The NHS turns 72 today. That might seem elderly, but you don’t really get my attention as a geriatrician at that relatively youthful age.

However, if there was ever a chance to properly reflect on the NHS, as Scotland tentatively emerges from the midst of a global pandemic might be the right time to do so.

And whilst birthdays can be a time for nostalgia this year’s events should also make us look more to the future.

Those events have made plain, once again, that Scotland’s people cherish its NHS and its staff.

The challenge we faced was huge and the long journey back to normal is no less daunting.

The rapidity with which the NHS – and the NHS is those who work in it – responded over a few short weeks in March to fundamentally change how we delivered healthcare was nothing short of amazing.

READ MORE: Why GPs working in Scotland's most deprived communities fear there is a 'tsunami' of trouble ahead

Those who so visibly and audibly said thanks at 8pm on a Thursday understood that and the contribution of the whole NHS.

We can now dare to hope we have the virus under increasing control here in Scotland, but the pandemic will clearly impact the NHS for many months to come.

Whilst it’s clearly a time to be even more grateful for a health service fully funded by taxation with no additional costs at the point of access, it is also a chance to ask what the long-term future holds.

We cannot afford to go backwards. Let me set out precisely what I mean by that.

In many places, and in particular during the early stages of the pandemic, we’ve seen a genuine renewed sense of teamwork, cooperation and respect where it had badly faded, a breaking down of managerial hierarchies, and the voice of healthcare professionals listened to, enacted upon and above all valued.

A focus on the patients in front of us, not the targets set for us. Not everywhere, and not all the time, but often enough to give us hope, and doctors have told us that.

Moreover, we have seen more focused attention to the physical and mental wellbeing of NHS staff that so often we’ve only seen lip service paid to before.

Could it be the deeply flawed culture that fostered the inappropriate and unacceptable behaviours that Sturrock’s report on NHS Highland illustrated so starkly could be put on the road to recovery by a pandemic?

Maybe, maybe not, but the flicker of hope is there.

In terms of the whole system, there can be no more avoiding and obfuscating about the obvious workforce shortages and using soundbites about record staffing levels.

Nor saying that we have sufficient funding in place to meet increasing demand and the ever-expanding range of things the NHS is expected to do.

There’s now a chance - maybe the best and only chance we’ll get - to change direction and not return to a toxic target driven culture.

READ MORE: Scotland's cancer waiting time target missed for seven years in a row

As we come out of the pandemic it is vital we avoid returning to the old patterns of name, shame and blame if targets are not met, especially when they simply weren’t achievable with the resources available in the first place.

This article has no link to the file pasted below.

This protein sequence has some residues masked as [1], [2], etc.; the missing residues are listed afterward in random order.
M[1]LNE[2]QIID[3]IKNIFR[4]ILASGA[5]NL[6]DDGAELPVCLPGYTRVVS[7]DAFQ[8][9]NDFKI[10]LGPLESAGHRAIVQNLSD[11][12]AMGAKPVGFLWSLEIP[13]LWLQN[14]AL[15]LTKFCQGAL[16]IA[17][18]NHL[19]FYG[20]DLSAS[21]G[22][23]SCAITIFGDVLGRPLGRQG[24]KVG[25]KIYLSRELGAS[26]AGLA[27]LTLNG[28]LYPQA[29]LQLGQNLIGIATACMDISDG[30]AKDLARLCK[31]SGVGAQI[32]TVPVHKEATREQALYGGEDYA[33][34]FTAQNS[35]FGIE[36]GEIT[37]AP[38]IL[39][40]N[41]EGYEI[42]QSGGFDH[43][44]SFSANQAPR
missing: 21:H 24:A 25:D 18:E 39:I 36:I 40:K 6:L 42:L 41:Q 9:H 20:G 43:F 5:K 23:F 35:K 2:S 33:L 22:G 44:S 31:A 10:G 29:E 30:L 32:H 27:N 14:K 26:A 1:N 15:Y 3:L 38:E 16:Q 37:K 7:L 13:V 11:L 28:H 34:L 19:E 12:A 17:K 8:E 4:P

Let’s reset the clock. Even if we can’t avoid the rising number of NHS birthdays.

That means it’s time for an open and honest and adult conversation between public, politicians and those who deliver healthcare about the challenges our NHS faces – pandemic or no pandemic.

What is it we need the NHS to deliver in 2020, but also in 2030 and beyond? And to emphasise, we must focus on needs, not wants. The NHS isn’t a shopping list.

And if we want it to provide the same as before or even more, then there is a very real resource and workforce price to put on that, even in what may well be an unfolding, post pandemic financial crisis.

During the pandemic there has been a lot more honesty and plain, clear speaking from politicians and health leaders alike. I believe that the public responded to that, appreciated it and repaid it by keeping their side of the bargain during lockdown. That honesty and sense of a new partnership needs to continue.

It may finally be time to take some of the politics out of the NHS, however forlorn a hope that seems. Is it finally time to bring people from across parties, society and the health service together to work together and plot a path for the NHS for the decades to come?

Let’s not get completely carried away – first we need to guard against and prepare for future waves of Covid-19.

But with a Scottish parliamentary election not that far off, we must not shy away from the hard questions. It’s a huge challenge.

It will need cross party bravery, honesty and cooperation and not the traditional use of the NHS as a campaigning football. Well, maybe I am getting carried away, but it’s no less necessary for that.

So, happy birthday NHS Scotland. Maybe you aren’t old, you’re just approaching your prime.

Dr Lewis Morrison, chair of BMA Scotland